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Lydia Valtadoros: Finding my place in the world of research

Lydia Valtadoros

Lydia Valtadoros hails from Ann Arbor, Mich. She is a sophomore majoring in mathematics/physiology and is a College of Natural Science Dean’s Research Scholar .

Before attending MSU, I didn't realize that doing research could be a career itself. While I knew professors conducted research, the world of research as a full-time job was unknown to me. Until I adjusted to the learning curve of doing research myself, I never considered the path for myself.

I was lucky enough to start research as a freshman. I joined a computational chemistry lab, part of a group studying the interactions between small molecules and a vital protein in the bacteria cells that cause tuberculosis, the leading cause of death due to infection worldwide. The goal of the group was to understand how these small molecules could interact with the protein and stop it from working, thus causing the cell to die, and battling the deadly disease.

As excited as I was to be involved in the project, I started out as most newbies do: totally lost. The methodology and programs involved in my research couldn't have looked more foreign to me. I understood the basics of what we were doing, but often felt confused and even embarrassed as I kept asking my advisors questions. I wasn’t sure I was accomplishing much. How would I make an impact within the group if I couldn't even understand what I was doing?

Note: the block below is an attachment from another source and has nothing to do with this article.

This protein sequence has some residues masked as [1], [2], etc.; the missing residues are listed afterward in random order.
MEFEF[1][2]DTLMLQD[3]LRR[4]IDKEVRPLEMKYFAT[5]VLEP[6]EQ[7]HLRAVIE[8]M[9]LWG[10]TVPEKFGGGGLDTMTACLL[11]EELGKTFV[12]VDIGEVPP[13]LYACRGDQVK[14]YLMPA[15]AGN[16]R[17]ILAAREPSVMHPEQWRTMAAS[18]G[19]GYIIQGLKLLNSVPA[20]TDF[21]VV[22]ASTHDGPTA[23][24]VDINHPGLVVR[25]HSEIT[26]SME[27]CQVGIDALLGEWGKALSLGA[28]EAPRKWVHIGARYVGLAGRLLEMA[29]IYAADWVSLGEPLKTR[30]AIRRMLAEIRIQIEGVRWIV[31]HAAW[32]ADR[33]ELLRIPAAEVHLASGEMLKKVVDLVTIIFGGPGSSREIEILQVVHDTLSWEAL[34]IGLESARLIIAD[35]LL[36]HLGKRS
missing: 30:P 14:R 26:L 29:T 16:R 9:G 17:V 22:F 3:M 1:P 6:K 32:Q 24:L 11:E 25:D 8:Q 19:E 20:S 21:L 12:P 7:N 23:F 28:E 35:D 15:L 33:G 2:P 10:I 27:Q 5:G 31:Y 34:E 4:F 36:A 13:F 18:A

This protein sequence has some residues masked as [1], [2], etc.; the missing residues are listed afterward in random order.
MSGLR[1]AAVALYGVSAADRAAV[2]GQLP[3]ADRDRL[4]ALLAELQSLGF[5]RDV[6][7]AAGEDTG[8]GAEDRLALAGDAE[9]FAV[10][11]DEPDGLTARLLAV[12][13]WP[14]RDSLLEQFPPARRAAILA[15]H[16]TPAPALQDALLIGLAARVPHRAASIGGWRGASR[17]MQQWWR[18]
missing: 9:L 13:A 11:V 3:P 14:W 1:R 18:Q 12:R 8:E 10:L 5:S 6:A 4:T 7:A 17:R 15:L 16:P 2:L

Looking back, it sometimes seems like my turning point was a single moment in time, and after that moment I knew exactly what I was doing. In reality, I worked hard to overcome the learning curve and become comfortable in my new role. My advisors were patient and helped me gain confidence; after three months, I started to realize that the research articles I was reading and the procedures I was learning were critical information that made sense in my mind rather than a series of separate words on a page. With understanding came excitement. I was happy to supplement my in-class learning of biology with engaging real-world experience and felt proud to be able to participate more in my group and take on more responsibility.

Being a College of Natural Science Dean’s Research Scholar (DRS) has further opened my eyes to the world of research. I have gained experience in consolidating my work and presenting it to others who don’t have the in-depth knowledge that I now have. It brings me joy to make an analogy or explain my work in a way that clicks for them. Thanks to this program, I have also made connections and realized the impact research has on people in all walks of life. Participating in research has taught me that there will always be challenges and concepts I don’t fully understand. But most importantly, there will also always be someone out there to help. The DRS program has shown me the incredible support and community that exists in the field of research, and I know going forward I will have people there for me to lean on.

 

Publish date: January 5, 2022